But I know something of what it means to be human, or so the decades tell me, and it seems to me that the passing of this part of service feels rather like a human departure. A liturgical death of a loved one whose time had come too quickly, and whose obvious absence has yet to be mourned fully, and whose burial ground cannot be fully discerned as being either a shallow grave or a deep rut.

Ashes to ashes, dust to dust. And for everything there is a season, turn, turn. And so I move this blog flower in small sweet sorrow for the parting of a great church tradition.

6 comments:

jacqueline said...

This is something that comes up in most congregations. I know that when I was in San Francisco they stopped allowing for Joys and Concerns and it was a huge deal. In my small fellowship we still have it and it is possibly the best part of any service. I feel for any congregation going through the process of deciding whether to open up the floor to the congregation.

Jorge said...

Thanks for stopping by. I'm glad to find you here, as well. As for your comment "life is about connection, grace, gratitude..." - I couldn't agree more. Again, I feel regret that you are so far geographically removed, and gratitude that the miracle of the Web allowed us to nonetheless connect. Be well,
J.

aplseed said...

My church experience never had this ritual. I can see both good points,and maybe points that would explain why many would not care for this to continue.

For the good it would let others see how the bad things small and large really effect others and that each of us has difering strengths to cope. It could give young ones the ability to have empathy,something much lacking in todays world.

On the other hand it could encourage some prone to complain alot free voice to bore everyone with the same bad things every week and the ppl would become sensitized when they saw that there was little effort for the person to improve,and could foster a lack of sympathy that could teach young to not listen so closely to the complaints of others.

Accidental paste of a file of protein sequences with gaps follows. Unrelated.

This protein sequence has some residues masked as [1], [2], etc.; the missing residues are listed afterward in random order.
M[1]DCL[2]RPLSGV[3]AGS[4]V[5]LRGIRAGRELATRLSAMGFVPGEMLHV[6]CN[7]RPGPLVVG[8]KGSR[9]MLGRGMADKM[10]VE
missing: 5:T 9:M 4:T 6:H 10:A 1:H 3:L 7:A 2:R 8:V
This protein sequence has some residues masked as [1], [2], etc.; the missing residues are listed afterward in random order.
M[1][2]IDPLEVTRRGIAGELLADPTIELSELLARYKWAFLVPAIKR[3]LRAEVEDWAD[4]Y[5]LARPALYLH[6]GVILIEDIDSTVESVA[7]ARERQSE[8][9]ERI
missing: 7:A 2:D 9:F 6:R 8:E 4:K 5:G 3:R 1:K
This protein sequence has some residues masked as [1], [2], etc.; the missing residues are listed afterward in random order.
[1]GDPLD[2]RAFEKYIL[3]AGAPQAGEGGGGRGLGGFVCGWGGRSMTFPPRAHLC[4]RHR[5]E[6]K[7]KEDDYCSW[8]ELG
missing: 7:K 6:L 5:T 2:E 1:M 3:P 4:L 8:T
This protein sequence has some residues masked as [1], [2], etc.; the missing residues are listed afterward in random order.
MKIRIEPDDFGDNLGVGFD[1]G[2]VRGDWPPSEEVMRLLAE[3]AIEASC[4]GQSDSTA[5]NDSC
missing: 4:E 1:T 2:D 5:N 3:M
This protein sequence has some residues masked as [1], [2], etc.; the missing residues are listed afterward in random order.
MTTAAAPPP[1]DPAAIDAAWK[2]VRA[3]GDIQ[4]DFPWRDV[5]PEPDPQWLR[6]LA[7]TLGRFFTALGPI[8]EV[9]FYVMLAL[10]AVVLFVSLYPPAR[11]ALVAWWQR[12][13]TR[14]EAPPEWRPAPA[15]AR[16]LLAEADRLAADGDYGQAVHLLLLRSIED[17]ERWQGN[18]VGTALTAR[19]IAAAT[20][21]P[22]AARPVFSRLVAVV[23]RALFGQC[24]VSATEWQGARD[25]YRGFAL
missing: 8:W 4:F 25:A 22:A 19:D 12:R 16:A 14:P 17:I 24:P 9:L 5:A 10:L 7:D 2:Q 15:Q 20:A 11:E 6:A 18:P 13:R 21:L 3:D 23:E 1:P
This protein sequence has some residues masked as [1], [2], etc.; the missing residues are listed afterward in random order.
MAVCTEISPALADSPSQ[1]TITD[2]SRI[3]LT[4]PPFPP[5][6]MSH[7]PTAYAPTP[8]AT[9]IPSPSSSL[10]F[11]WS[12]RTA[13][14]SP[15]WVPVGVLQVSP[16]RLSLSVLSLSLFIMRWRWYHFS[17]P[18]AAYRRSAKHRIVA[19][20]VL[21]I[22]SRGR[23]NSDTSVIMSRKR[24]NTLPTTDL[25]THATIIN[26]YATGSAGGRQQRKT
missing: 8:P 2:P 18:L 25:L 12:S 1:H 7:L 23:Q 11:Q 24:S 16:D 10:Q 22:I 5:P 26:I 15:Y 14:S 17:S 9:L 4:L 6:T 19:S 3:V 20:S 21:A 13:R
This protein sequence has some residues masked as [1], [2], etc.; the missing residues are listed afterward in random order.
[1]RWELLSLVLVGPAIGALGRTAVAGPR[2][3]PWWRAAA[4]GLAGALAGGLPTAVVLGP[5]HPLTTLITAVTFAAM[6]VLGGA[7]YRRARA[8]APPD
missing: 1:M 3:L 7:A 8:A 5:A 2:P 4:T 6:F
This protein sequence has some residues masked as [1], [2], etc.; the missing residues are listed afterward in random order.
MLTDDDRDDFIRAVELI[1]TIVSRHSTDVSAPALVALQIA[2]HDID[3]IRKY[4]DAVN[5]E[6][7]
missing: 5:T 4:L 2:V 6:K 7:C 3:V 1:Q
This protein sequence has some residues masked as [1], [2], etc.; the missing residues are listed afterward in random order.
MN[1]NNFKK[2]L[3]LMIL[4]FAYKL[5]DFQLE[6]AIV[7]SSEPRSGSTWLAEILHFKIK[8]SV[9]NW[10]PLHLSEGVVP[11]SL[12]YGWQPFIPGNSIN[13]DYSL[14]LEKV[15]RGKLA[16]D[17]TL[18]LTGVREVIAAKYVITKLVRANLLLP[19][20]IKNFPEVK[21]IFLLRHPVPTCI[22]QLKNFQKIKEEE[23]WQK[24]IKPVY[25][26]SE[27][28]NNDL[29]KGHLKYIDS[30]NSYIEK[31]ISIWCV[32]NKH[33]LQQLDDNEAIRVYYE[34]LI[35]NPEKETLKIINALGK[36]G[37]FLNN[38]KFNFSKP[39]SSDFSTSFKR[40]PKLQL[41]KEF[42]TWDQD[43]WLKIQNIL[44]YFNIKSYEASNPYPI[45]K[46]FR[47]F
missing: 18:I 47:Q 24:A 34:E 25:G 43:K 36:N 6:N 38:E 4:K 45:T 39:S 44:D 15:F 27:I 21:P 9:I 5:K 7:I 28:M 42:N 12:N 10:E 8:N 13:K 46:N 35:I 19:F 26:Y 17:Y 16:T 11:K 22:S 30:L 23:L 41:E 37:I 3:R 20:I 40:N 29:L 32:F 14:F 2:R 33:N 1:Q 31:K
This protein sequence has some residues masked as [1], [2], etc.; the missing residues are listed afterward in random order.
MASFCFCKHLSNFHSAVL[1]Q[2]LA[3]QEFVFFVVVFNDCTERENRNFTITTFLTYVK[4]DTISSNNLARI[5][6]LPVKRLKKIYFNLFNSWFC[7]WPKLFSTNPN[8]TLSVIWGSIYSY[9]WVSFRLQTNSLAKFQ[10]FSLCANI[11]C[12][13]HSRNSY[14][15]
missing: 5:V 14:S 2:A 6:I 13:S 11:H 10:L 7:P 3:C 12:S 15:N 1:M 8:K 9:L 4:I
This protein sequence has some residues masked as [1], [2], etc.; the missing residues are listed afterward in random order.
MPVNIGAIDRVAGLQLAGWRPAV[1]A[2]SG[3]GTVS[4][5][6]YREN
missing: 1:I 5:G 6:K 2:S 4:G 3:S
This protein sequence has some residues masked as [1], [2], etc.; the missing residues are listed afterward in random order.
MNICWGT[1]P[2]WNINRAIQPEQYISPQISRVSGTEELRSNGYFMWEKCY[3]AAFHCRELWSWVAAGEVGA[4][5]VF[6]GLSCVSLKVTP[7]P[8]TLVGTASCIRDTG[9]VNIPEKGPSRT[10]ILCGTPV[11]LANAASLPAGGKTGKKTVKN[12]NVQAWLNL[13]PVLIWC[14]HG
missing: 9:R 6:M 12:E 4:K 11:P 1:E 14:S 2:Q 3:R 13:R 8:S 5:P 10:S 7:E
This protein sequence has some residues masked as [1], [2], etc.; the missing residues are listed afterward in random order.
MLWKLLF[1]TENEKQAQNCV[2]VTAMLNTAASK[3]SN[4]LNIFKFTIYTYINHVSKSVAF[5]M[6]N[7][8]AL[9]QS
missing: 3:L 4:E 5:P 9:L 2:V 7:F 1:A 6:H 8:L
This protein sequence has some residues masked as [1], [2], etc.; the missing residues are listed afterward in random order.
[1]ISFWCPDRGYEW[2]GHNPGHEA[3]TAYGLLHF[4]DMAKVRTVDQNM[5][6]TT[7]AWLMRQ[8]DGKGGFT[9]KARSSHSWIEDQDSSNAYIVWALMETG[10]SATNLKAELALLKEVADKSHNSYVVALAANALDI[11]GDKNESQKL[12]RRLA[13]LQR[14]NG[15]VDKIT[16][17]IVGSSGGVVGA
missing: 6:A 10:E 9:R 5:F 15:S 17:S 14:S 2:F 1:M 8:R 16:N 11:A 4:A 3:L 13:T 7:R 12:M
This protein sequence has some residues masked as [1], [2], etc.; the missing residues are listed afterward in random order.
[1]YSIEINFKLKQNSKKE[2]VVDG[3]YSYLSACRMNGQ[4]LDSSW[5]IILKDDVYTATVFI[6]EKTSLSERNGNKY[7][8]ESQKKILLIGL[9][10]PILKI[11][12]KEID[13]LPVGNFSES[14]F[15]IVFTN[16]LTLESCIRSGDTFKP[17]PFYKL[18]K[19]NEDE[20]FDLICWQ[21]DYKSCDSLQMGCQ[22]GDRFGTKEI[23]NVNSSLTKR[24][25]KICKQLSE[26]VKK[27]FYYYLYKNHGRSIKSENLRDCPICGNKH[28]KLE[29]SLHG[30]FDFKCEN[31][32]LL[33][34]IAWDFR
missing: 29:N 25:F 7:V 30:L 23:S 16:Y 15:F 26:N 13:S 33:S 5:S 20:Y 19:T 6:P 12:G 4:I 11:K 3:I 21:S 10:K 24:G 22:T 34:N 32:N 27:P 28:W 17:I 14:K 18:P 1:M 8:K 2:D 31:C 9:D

Of course the good things discussed could outwiegh any bad,since being forced to think of good happenings would help those that don't cope see that thier life isn't all bad.

I suspect that good or bad,it just takes too much time,in this hurry work far too many hours and stress over finding time for your family and yourself world.

Becca said...

Traditions are like the lifelines that tie us one to another, and when those are cut, something sad happens in our lives. It is too bad that the leader of your congregation can't see the ministry behind those moments as well. It really is in the moments of sharing that the most important things pass between us all.

Jeri said...

I can see both sides of the issue, but the real question is what's best for the congregation.

I think I, too, would miss it, although I'm not very prone to sharing myself in such venues.

Marge said...

Hi, Holy!

Stopping by to catch up on your news, my friend; I know it's been too long a while...

The regrettable change in the church service which you described is one of the reasons I will probably never again be a regular churchgoer. In the world of Methodists, the powers-that-be see fit to move pastors around from time to time, rending asunder ties of affinity and trust which the clergyman forms with his congregation. In my mind, it's a bit like tearing apart a family.

The ceremony you described is unfamiliar to me and sounded beautiful; surely the change affected others in the congregation as deeply as it did you.

Perhaps another change will bring it back one day...

Holy Thought of the Week

"To live fully is to let go and die with each passing moment, and to be reborn in each new one."

~ Jack Kornfield ~